Significant Global Responsibility
With headquarters in Stockholm, Sweden, Ericsson is one of the foremost worldwide providers of telecommunications systems and related services. With global sales in 2008 totaling more than $27 billion, the firm has more than 1000 networks in more than 175 nations. Leading the marketing effort for a firm that large is clearly no small task.
As part of the transition, Tunberg took advantage of the opportunity to head back to school for executive education focused on marketing strategy. Free to choose any program worldwide, she selected the Executive Scholars Program at Northwestern University’s Kellogg School of Management.
“When I took this new position my manager encouraged me to find a program that would take place over the course of about a year and which would take me away from the workplace on several different occasions,” said Tunberg.
Identifying an Executive Education Program
“I went to the internet,” she said, “and found that there are, of course, many options. But after looking into the programs I would say that for my purposes, Kellogg has the fullest variety of classes and the broadest variety of times when you can take them. So it fit my agenda very well. And then, of course, there was a bit of word-of-mouth which led me to realize that Kellogg is one of the really top schools in marketing.”
The Executive Scholars Program is an option that is rapidly gaining in popularity among executives who are mid-level and above and have a strong sense of direction in their career. Tunberg, for example, wanted to expand her skills in marketing strategy after a number of years in the more narrow discipline of sales. She did not feel she was in a position to leave the job for a multi-week program but sensed that a single topic taught over just two or three days would not be adequate either.
The Kellogg Executive Scholars Program
The Kellogg Executive Scholars Program is a certificate program that offers a participant the opportunity to take four Kellogg open enrollment executive education programs selected to build expertise in a single functional area. Options are offered in Marketing and Sales Management; Financial Management; Operations, Supply Chain, and Technology Management; and General Management. One course is required, and the participant is free to choose three additional courses from a set of electives offered for each track. (There is also an Executive Scholars Program for executives of nonprofit organizations which has a five-course requirement.)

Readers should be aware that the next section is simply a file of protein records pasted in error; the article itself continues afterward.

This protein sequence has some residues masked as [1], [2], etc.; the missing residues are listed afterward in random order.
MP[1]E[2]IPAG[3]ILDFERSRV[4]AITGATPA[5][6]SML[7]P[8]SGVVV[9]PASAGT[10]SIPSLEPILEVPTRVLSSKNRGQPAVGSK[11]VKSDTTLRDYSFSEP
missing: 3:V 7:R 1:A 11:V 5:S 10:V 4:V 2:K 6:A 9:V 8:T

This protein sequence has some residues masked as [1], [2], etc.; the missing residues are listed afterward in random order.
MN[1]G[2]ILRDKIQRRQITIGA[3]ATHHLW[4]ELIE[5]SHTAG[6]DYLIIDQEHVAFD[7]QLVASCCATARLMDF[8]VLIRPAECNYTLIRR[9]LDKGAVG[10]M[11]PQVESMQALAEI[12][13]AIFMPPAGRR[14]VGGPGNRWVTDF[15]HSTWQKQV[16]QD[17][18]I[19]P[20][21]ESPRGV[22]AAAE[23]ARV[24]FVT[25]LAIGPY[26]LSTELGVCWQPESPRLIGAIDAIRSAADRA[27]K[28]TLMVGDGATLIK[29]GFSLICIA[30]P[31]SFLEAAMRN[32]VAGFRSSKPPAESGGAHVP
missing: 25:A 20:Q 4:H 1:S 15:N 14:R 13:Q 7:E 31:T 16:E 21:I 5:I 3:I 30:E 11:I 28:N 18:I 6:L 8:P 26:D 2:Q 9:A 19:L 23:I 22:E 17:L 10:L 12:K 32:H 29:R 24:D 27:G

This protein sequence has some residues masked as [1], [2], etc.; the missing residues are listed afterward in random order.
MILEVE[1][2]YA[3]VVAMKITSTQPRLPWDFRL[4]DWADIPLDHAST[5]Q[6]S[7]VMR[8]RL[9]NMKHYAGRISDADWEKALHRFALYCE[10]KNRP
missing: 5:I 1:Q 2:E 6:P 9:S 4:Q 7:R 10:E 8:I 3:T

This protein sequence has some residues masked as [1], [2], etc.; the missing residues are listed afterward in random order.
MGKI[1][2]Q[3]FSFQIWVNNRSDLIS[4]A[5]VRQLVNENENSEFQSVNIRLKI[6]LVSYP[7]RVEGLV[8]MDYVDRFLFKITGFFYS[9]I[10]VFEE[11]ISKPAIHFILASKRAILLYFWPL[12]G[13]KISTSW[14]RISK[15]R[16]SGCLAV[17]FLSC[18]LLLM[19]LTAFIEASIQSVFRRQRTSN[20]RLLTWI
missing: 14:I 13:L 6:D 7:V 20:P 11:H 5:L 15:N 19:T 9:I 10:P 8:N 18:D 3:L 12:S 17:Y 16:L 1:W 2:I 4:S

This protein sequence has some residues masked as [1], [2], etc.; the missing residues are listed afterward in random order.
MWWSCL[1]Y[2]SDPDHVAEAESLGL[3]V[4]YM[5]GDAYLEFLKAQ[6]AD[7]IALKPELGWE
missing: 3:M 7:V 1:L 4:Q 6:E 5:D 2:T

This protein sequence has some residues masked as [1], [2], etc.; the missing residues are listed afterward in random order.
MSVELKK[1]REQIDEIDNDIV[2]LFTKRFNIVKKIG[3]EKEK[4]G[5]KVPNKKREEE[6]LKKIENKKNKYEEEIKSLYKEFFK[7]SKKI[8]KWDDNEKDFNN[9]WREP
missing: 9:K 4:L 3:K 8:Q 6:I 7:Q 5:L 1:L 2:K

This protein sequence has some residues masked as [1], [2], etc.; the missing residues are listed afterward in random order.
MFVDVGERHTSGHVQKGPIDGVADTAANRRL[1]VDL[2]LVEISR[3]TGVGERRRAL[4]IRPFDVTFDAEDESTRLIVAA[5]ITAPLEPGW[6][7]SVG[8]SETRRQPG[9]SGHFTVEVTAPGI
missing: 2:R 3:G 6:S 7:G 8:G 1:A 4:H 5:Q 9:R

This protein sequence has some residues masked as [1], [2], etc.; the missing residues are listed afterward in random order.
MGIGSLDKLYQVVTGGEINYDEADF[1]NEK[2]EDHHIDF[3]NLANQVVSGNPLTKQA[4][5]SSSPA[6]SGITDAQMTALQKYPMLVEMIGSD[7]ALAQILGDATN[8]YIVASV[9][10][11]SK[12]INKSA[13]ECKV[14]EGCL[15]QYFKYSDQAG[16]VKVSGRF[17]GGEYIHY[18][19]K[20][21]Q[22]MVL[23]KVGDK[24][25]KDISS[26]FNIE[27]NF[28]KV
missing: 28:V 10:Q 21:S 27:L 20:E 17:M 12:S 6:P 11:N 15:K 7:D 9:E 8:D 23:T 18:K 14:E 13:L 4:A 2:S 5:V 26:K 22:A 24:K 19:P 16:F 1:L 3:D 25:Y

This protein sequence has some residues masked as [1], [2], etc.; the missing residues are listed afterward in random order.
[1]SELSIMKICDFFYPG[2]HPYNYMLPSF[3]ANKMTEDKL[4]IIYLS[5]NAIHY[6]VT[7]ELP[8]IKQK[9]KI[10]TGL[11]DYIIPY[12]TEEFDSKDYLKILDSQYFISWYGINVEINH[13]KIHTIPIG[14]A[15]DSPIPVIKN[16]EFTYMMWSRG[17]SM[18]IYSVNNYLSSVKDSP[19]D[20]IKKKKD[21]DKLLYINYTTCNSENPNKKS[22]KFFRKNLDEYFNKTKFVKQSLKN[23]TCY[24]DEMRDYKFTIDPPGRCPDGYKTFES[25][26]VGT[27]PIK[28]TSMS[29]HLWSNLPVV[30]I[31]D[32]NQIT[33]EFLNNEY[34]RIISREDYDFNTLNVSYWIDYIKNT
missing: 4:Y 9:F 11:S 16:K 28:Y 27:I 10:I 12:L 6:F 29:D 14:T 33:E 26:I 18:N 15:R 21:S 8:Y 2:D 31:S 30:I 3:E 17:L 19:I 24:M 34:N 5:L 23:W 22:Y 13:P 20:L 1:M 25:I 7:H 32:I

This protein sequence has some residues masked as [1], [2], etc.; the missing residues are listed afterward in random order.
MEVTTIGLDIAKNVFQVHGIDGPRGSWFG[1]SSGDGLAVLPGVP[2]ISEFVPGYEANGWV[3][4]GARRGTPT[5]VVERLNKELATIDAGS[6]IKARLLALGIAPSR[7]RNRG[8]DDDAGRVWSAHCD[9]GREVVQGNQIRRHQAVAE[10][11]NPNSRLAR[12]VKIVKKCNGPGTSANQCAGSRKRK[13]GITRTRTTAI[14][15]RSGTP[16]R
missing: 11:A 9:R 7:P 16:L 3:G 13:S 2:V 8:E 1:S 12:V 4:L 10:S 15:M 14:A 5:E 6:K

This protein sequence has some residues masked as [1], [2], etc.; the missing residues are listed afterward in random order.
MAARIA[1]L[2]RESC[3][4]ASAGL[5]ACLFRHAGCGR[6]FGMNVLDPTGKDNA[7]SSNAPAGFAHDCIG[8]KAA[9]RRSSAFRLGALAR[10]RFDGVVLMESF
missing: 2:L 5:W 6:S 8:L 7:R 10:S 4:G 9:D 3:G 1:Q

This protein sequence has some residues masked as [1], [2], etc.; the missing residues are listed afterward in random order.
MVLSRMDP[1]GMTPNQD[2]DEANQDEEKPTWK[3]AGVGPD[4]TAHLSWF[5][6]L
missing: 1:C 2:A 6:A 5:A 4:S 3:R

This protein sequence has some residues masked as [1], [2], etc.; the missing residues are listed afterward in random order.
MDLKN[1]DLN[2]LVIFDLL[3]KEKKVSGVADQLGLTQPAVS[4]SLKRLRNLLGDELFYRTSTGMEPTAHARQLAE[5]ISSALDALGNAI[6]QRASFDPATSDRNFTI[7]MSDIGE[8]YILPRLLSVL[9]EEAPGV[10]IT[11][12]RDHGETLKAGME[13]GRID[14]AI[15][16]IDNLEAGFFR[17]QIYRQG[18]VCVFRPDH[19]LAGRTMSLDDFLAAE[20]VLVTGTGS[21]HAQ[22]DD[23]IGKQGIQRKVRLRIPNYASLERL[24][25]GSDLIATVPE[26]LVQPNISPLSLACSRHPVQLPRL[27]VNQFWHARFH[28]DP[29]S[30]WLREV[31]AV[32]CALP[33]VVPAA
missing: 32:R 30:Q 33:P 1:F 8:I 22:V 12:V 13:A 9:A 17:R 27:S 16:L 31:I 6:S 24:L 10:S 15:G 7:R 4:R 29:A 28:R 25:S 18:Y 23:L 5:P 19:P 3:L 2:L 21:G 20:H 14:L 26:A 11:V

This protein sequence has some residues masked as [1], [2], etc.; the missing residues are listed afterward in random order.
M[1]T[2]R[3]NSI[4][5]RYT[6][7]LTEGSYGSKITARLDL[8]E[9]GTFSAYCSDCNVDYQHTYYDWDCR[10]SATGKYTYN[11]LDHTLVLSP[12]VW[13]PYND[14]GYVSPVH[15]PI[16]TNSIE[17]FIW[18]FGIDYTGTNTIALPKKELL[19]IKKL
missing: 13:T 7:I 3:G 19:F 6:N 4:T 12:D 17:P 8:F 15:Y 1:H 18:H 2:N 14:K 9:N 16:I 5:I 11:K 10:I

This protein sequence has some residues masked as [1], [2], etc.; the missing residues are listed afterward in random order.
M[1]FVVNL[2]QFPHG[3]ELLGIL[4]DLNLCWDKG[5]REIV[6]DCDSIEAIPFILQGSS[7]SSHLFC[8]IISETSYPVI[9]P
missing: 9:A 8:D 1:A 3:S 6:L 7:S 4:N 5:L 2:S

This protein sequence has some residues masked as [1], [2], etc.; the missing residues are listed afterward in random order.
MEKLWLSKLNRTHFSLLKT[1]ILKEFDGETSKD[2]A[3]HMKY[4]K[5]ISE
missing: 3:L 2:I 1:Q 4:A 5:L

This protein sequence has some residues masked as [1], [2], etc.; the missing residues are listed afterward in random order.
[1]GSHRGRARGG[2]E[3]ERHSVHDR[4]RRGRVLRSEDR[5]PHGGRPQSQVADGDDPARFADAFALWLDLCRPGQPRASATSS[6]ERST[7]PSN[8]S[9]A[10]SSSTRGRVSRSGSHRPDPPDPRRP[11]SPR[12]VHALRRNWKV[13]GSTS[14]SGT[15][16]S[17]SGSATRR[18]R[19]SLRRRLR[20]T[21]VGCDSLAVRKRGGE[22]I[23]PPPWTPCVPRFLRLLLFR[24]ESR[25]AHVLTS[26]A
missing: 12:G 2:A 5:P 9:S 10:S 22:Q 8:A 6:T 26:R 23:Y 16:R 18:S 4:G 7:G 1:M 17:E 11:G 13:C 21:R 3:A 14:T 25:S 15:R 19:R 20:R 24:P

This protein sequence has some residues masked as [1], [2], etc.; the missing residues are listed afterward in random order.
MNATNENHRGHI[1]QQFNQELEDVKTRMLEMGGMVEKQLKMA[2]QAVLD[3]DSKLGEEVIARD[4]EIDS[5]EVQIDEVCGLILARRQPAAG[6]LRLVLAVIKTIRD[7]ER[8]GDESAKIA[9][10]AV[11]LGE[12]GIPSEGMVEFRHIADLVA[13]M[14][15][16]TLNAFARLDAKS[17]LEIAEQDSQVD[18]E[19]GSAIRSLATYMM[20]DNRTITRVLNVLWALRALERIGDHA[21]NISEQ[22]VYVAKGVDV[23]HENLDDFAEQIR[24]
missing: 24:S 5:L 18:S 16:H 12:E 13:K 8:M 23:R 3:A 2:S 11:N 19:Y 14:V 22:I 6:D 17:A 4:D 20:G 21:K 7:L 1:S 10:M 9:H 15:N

Those who complete the Executive Scholars Program earn a Certificate of Professional Achievement and become a member of the Kellogg School Executive Education alumni community.
“The program lets you custom-design your own, longer, professional development program,” said Professor Stephen Burnett, Associate Dean for Executive Education at the Kellogg School. “It is ideal for people who simply cannot be away from their job for longer periods of time. Given the state of the economy, that is one of the chief concerns we are hearing from prospective participants.”
Tunberg chose the Marketing and Sales Management option, with "Business Marketing Strategy" as her required course. Over the course of 13 months, she also took “Kellogg on Branding,” “Managing New Products and Services for Strategic Competitive Advantage,” and “The Market-Focused Organization: Creating and Delivering the Customer Experience.”
A Creative Strategy for Increasing Impact